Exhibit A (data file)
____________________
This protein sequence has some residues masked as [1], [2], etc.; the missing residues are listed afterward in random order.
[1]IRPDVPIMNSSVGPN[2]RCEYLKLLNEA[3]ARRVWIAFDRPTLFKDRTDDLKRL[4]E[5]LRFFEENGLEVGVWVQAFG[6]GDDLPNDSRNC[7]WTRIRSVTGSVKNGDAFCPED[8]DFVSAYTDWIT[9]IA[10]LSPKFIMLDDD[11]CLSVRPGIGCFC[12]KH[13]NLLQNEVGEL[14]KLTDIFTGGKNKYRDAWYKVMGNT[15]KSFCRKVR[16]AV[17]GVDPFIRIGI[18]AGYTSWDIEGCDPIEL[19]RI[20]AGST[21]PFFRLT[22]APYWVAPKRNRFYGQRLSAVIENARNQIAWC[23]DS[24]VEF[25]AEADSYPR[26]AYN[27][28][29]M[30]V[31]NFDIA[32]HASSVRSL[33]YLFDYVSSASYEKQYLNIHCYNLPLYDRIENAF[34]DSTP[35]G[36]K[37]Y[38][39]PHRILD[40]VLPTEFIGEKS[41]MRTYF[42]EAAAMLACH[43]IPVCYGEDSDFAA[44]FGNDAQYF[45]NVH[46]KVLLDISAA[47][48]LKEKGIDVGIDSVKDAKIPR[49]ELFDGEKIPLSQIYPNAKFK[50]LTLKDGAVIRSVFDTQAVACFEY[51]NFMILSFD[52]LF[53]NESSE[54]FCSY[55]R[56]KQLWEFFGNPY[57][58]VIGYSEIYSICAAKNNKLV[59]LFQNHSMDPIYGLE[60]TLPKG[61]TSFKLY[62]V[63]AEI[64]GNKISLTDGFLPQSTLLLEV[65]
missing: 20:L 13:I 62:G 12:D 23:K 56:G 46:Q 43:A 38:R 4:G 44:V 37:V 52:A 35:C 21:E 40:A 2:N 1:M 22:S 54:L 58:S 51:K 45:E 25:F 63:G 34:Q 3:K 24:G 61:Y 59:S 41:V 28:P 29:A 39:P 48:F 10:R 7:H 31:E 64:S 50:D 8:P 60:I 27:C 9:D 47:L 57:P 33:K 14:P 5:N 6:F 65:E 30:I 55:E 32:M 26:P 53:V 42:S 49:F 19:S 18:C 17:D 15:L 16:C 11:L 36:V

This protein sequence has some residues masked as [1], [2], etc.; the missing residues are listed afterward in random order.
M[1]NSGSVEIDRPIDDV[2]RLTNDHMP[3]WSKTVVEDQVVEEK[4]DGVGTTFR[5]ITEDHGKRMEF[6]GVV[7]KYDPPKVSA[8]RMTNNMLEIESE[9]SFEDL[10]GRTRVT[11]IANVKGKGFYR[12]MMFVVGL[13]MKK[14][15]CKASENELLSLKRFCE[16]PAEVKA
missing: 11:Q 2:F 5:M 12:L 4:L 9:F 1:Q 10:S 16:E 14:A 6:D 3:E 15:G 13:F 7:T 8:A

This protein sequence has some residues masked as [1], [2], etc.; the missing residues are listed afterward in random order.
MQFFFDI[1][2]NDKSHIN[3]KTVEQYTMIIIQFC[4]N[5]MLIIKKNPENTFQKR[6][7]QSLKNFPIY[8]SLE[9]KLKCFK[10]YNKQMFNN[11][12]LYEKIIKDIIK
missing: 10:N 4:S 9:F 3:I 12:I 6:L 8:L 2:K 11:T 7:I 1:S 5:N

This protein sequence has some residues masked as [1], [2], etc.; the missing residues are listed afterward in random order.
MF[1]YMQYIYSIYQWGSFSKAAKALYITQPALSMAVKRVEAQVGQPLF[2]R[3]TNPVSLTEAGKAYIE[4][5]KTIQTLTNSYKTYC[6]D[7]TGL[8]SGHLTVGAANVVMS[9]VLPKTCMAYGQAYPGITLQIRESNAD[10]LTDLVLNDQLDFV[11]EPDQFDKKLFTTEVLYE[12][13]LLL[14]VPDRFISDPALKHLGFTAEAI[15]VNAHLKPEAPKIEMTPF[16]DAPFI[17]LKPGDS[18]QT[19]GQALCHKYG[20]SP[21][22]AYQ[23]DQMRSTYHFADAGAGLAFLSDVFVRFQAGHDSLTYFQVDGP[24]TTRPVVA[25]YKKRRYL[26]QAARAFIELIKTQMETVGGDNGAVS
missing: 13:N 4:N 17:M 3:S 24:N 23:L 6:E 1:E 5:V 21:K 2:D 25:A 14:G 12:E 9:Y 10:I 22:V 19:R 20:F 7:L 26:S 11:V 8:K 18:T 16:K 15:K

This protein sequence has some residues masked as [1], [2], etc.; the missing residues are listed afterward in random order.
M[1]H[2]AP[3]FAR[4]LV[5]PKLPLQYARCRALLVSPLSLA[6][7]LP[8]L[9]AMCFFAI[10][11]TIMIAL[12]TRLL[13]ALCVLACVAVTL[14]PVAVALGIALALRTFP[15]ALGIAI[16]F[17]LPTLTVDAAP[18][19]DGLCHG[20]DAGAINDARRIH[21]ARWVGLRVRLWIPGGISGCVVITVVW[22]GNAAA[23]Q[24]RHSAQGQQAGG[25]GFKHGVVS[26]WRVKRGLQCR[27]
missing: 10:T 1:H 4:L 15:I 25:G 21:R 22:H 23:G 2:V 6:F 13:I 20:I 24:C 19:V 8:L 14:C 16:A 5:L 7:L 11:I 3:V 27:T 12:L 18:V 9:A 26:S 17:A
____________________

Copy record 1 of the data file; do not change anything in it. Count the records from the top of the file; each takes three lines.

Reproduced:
This protein sequence has some residues masked as [1], [2], etc.; the missing residues are listed afterward in random order.
[1]IRPDVPIMNSSVGPN[2]RCEYLKLLNEA[3]ARRVWIAFDRPTLFKDRTDDLKRL[4]E[5]LRFFEENGLEVGVWVQAFG[6]GDDLPNDSRNC[7]WTRIRSVTGSVKNGDAFCPED[8]DFVSAYTDWIT[9]IA[10]LSPKFIMLDDD[11]CLSVRPGIGCFC[12]KH[13]NLLQNEVGEL[14]KLTDIFTGGKNKYRDAWYKVMGNT[15]KSFCRKVR[16]AV[17]GVDPFIRIGI[18]AGYTSWDIEGCDPIEL[19]RI[20]AGST[21]PFFRLT[22]APYWVAPKRNRFYGQRLSAVIENARNQIAWC[23]DS[24]VEF[25]AEADSYPR[26]AYN[27][28][29]M[30]V[31]NFDIA[32]HASSVRSL[33]YLFDYVSSASYEKQYLNIHCYNLPLYDRIENAF[34]DSTP[35]G[36]K[37]Y[38][39]PHRILD[40]VLPTEFIGEKS[41]MRTYF[42]EAAAMLACH[43]IPVCYGEDSDFAA[44]FGNDAQYF[45]NVH[46]KVLLDISAA[47][48]LKEKGIDVGIDSVKDAKIPR[49]ELFDGEKIPLSQIYPNAKFK[50]LTLKDGAVIRSVFDTQAVACFEY[51]NFMILSFD[52]LF[53]NESSE[54]FCSY[55]R[56]KQLWEFFGNPY[57][58]VIGYSEIYSICAAKNNKLV[59]LFQNHSMDPIYGLE[60]TLPKG[61]TSFKLY[62]V[63]AEI[64]GNKISLTDGFLPQSTLLLEV[65]
missing: 20:L 13:I 62:G 12:D 23:K 56:G 46:Q 43:A 38:R 4:G 44:V 37:V 52:A 35:C 21:E 40:A 2:N 1:M 22:S 54:L 58:S 51:K 45:E 25:F 63:G 34:Q 3:K 24:G 61:Y 59:S 41:V 28:P 29:A 39:P 48:F 10:R 7:H 31:E 64:S 50:D 8:P 60:I 27:C 9:D 47:L 57:P 33:K 14:P 5:N 6:F 65:E 30:I 55:E 32:M 26:P 53:V 42:S 49:F 19:S 18:C 17:D 15:L 16:C 11:L 36:V